Hair dye use is not associated with risk for bladder cancer: evidence from a case-control study in Spain.
ABSTRACT An increased bladder cancer risk has been suggested among users of hair dyes. We evaluated this association among females in a hospital-based case-control study in Spain (152 female incident cases, 166 female controls). The effect of hair dye use was also evaluated among potentially susceptible subgroups defined by NAT1, NAT2, CYP1A2, GSTM1, GSTT1 and GSTP1 genotypes. Use of any hair dye (OR=0.8, CI 0.5-1.4) or of permanent hair dyes (OR=0.8, CI 0.5-1.5) was not associated with increased risk. Small non-significant increases in risks were observed in a lagged analysis that ignores exposures within ten years of diagnosis (OR=1.3, CI 0.8-2.2). No trend in risk with increasing exposure was seen for duration of use, average use or cumulative use. None of the polymorphisms examined significantly modified the hair dye associated risk. Overall, this study does not support an association between hair dye use and bladder cancer.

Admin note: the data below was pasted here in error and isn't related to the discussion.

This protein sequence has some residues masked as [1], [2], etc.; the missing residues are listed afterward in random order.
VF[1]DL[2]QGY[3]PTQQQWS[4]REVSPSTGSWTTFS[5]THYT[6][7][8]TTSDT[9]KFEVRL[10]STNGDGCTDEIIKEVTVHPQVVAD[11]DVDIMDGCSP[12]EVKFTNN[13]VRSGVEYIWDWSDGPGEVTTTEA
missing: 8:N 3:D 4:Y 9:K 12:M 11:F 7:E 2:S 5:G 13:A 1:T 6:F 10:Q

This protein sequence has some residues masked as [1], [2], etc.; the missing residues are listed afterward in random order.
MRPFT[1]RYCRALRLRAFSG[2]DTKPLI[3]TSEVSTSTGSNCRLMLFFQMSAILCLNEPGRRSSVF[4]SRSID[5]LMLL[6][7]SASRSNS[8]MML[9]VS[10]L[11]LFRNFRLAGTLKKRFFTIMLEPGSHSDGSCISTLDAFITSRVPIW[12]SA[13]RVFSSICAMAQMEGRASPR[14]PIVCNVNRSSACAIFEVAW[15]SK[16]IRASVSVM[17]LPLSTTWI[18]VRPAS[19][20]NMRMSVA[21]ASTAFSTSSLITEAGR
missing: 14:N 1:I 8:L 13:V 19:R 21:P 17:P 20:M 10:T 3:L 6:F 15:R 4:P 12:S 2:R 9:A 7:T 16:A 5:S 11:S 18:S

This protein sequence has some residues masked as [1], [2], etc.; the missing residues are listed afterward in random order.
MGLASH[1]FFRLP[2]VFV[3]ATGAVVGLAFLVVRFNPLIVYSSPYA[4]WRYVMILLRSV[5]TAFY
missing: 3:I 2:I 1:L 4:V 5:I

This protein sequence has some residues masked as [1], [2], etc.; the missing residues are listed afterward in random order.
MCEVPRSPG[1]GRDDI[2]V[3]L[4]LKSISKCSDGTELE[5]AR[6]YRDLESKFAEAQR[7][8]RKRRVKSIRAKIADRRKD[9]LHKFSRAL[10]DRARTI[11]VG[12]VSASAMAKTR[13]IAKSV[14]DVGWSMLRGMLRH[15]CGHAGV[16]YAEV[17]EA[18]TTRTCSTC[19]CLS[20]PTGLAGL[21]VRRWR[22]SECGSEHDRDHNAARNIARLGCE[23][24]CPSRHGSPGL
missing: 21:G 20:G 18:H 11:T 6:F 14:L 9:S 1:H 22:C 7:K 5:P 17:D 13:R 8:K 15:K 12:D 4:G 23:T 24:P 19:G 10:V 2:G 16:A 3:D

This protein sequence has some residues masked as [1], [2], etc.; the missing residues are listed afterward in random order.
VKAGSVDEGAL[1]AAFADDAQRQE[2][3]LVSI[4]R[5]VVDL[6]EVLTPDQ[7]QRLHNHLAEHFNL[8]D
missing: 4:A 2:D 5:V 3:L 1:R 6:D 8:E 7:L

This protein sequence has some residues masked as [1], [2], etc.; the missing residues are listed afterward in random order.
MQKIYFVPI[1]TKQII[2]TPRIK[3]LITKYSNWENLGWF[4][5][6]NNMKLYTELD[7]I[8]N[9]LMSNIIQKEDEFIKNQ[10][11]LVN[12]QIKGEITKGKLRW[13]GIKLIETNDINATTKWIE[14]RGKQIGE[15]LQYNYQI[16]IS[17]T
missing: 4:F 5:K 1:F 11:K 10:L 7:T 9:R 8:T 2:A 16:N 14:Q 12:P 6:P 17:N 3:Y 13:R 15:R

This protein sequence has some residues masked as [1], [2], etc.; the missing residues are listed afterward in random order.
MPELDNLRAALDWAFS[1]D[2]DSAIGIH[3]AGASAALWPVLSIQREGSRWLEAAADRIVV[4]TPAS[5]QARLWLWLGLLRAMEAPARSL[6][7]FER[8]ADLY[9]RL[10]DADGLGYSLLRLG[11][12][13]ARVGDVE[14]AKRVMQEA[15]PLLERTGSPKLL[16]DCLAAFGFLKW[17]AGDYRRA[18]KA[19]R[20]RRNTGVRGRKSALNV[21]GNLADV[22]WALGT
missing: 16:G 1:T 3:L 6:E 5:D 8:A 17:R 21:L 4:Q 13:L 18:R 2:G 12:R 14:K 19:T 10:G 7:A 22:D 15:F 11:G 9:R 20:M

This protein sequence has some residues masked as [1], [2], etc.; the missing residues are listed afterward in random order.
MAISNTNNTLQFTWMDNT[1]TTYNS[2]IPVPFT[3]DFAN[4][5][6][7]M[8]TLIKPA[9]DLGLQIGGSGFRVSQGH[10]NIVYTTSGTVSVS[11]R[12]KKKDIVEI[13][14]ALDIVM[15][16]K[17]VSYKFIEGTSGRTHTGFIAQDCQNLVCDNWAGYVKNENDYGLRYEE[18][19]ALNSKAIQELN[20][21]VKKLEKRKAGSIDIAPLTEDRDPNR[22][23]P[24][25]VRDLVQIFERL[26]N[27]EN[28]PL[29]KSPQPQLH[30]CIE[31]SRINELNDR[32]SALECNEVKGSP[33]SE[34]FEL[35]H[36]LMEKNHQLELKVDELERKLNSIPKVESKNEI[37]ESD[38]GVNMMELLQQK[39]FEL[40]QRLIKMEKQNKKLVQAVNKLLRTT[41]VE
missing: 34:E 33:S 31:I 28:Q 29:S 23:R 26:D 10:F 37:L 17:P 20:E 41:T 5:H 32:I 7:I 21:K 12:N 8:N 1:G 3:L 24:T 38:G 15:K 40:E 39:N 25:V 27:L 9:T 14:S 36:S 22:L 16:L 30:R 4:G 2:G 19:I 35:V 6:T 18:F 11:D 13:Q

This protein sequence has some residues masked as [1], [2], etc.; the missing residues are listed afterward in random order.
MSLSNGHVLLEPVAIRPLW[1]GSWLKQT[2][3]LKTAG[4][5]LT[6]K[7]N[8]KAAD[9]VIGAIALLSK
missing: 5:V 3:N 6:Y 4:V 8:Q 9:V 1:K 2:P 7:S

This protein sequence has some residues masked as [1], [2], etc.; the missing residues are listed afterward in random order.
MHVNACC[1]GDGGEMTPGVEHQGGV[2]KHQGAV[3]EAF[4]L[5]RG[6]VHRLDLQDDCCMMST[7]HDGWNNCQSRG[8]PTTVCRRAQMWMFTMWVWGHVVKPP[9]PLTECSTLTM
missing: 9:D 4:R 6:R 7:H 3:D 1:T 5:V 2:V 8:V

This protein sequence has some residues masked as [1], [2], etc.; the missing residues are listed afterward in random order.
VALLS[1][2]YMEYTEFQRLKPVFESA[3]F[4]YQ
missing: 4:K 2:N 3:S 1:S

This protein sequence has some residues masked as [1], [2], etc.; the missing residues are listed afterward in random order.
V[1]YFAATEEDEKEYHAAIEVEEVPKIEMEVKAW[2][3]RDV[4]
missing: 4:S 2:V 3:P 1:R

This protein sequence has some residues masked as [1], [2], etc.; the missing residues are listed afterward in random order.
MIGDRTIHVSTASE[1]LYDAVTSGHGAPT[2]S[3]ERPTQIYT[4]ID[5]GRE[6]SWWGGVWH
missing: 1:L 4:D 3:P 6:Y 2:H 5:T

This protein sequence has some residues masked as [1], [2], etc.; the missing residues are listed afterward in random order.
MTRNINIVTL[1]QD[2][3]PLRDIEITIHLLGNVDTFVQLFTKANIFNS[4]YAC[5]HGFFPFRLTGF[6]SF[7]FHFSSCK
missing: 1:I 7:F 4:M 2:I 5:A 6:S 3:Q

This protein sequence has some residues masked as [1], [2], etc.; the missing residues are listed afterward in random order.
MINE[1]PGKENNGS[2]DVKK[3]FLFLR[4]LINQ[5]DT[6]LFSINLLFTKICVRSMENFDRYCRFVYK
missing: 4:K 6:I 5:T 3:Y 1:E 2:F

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ABSTRACT: We attempt to review the safety assessment of personal care products (PCP) and ingredients that are representative and pose complex safety issues. PCP are generally applied to human skin and mainly produce local exposure, although skin penetration or use in the oral cavity, on the face, lips, eyes and mucosa may also produce human systemic exposure. In the EU, US and Japan, the safety of PCP is regulated under cosmetic and/or drug regulations. Oxidative hair dyes contain arylamines, the most chemically reactive ingredients of PCP. Although arylamines have an allergic potential, taking into account the high number of consumers exposed, the incidence and prevalence of hair dye allergy appears to be low and stable. A recent (2001) epidemiology study suggested an association of oxidative hair dye use and increased bladder cancer risk in consumers, although this was not confirmed by subsequent or previous epidemiologic investigations. The results of genetic toxicity, carcinogenicity and reproductive toxicity studies suggest that modern hair dyes and their ingredients pose no genotoxic, carcinogenic or reproductive risk. Recent reports suggest that arylamines contained in oxidative hair dyes are N-acetylated in human or mammalian skin resulting in systemic exposure to traces of detoxified, i.e. non-genotoxic, metabolites, whereas human hepatocytes were unable to transform hair dye arylamines to potentially carcinogenic metabolites. An expert panel of the International Agency on Research of Cancer (IARC) concluded that there is no evidence for a causal association of hair dye exposure with an elevated cancer risk in consumers. Ultraviolet filters have important benefits by protecting the consumer against adverse effects of UV radiation; these substances undergo a stringent safety evaluation under current international regulations prior to their marketing. Concerns were also raised about the safety of solid nanoparticles in PCP, mainly TiO2 and ZnO in sunscreens. However, current evidence suggests that these particles are non-toxic, do not penetrate into or through normal or compromised human skin and, therefore, pose no risk to human health. The increasing use of natural plant ingredients in personal care products raised new safety issues that require novel approaches to their safety evaluation similar to those of plant-derived food ingredients. For example, the Threshold of Toxicological Concern (TTC) is a promising tool to assess the safety of substances present at trace levels as well as minor ingredients of plant-derived substances. The potential human systemic exposure to PCP ingredients is increasingly estimated on the basis of in vitro skin penetration data. However, new evidence suggests that the in vitro test may overestimate human systemic exposure to PCP ingredients due to the absence of metabolism in cadaver skin or misclassification of skin residues that, in vivo, remain in the stratum corneum or hair follicle openings, i.e. outside the living skin. Overall, today's safety assessment of PCP and their ingredients is not only based on science, but also on their respective regulatory status as well as other issues, such as the ethics of animal testing. Nevertheless, the record shows that today's PCP are safe and offer multiple benefits to quality of life and health of the consumer. In the interest of all stakeholders, consumers, regulatory bodies and producers, there is an urgent need for an international harmonization on the status and safety requirements of these products and their ingredients.Toxicology and Applied Pharmacology 03/2010; DOI:10.1016/j.taap.2009.12.001 · 3.63 Impact Factor